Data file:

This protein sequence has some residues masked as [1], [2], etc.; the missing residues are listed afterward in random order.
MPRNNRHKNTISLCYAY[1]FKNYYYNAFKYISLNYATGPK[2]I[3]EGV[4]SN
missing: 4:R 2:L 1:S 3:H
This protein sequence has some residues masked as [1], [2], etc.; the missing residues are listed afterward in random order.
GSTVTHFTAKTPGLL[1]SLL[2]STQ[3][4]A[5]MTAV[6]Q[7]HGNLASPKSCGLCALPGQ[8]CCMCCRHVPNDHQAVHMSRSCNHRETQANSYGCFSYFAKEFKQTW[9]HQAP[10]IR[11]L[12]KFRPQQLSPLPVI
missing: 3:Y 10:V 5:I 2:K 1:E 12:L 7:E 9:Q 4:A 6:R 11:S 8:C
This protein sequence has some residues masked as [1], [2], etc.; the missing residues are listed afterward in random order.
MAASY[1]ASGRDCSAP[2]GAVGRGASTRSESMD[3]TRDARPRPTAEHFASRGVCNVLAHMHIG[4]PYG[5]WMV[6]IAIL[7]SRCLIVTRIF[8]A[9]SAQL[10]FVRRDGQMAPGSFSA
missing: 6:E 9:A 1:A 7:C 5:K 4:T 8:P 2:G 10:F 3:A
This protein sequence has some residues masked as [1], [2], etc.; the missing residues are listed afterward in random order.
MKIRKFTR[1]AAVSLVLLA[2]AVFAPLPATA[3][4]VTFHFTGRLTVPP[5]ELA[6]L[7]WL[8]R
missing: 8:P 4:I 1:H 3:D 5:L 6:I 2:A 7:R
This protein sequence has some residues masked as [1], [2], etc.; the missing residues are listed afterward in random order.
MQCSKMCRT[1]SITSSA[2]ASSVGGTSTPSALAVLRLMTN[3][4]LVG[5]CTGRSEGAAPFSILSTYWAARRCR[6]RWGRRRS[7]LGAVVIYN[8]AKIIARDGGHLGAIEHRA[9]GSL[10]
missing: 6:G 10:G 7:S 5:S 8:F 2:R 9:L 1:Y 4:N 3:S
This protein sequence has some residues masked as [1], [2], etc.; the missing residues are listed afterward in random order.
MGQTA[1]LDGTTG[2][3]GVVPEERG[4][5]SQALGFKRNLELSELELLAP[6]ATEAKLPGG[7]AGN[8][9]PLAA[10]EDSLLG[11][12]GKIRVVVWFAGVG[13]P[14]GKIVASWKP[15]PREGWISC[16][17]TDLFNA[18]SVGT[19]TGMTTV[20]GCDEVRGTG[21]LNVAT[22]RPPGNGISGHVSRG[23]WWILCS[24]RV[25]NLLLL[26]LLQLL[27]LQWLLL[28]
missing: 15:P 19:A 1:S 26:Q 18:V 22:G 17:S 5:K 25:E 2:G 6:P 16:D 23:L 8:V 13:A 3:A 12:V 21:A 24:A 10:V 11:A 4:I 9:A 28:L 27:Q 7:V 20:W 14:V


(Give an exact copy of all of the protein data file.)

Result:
This protein sequence has some residues masked as [1], [2], etc.; the missing residues are listed afterward in random order.
MPRNNRHKNTISLCYAY[1]FKNYYYNAFKYISLNYATGPK[2]I[3]EGV[4]SN
missing: 4:R 2:L 1:S 3:H
This protein sequence has some residues masked as [1], [2], etc.; the missing residues are listed afterward in random order.
GSTVTHFTAKTPGLL[1]SLL[2]STQ[3][4]A[5]MTAV[6]Q[7]HGNLASPKSCGLCALPGQ[8]CCMCCRHVPNDHQAVHMSRSCNHRETQANSYGCFSYFAKEFKQTW[9]HQAP[10]IR[11]L[12]KFRPQQLSPLPVI
missing: 3:Y 10:V 5:I 2:K 1:E 12:L 7:E 9:Q 4:A 6:R 11:S 8:C
This protein sequence has some residues masked as [1], [2], etc.; the missing residues are listed afterward in random order.
MAASY[1]ASGRDCSAP[2]GAVGRGASTRSESMD[3]TRDARPRPTAEHFASRGVCNVLAHMHIG[4]PYG[5]WMV[6]IAIL[7]SRCLIVTRIF[8]A[9]SAQL[10]FVRRDGQMAPGSFSA
missing: 6:E 9:A 1:A 7:C 5:K 4:T 8:P 2:G 10:F 3:A
This protein sequence has some residues masked as [1], [2], etc.; the missing residues are listed afterward in random order.
MKIRKFTR[1]AAVSLVLLA[2]AVFAPLPATA[3][4]VTFHFTGRLTVPP[5]ELA[6]L[7]WL[8]R
missing: 8:P 4:I 1:H 3:D 5:L 6:I 2:A 7:R
This protein sequence has some residues masked as [1], [2], etc.; the missing residues are listed afterward in random order.
MQCSKMCRT[1]SITSSA[2]ASSVGGTSTPSALAVLRLMTN[3][4]LVG[5]CTGRSEGAAPFSILSTYWAARRCR[6]RWGRRRS[7]LGAVVIYN[8]AKIIARDGGHLGAIEHRA[9]GSL[10]
missing: 6:G 10:G 7:S 5:S 8:F 2:R 9:L 1:Y 4:N 3:S
This protein sequence has some residues masked as [1], [2], etc.; the missing residues are listed afterward in random order.
MGQTA[1]LDGTTG[2][3]GVVPEERG[4][5]SQALGFKRNLELSELELLAP[6]ATEAKLPGG[7]AGN[8][9]PLAA[10]EDSLLG[11][12]GKIRVVVWFAGVG[13]P[14]GKIVASWKP[15]PREGWISC[16][17]TDLFNA[18]SVGT[19]TGMTTV[20]GCDEVRGTG[21]LNVAT[22]RPPGNGISGHVSRG[23]WWILCS[24]RV[25]NLLLL[26]LLQLL[27]LQWLLL[28]
missing: 15:P 19:A 1:S 26:Q 18:V 22:G 17:S 5:K 25:E 2:G 6:P 16:D 23:L 8:V 13:A 3:A 12:V 21:A 24:A 10:V 11:A 4:I 9:A 28:L 27:Q 7:V 20:W 14:V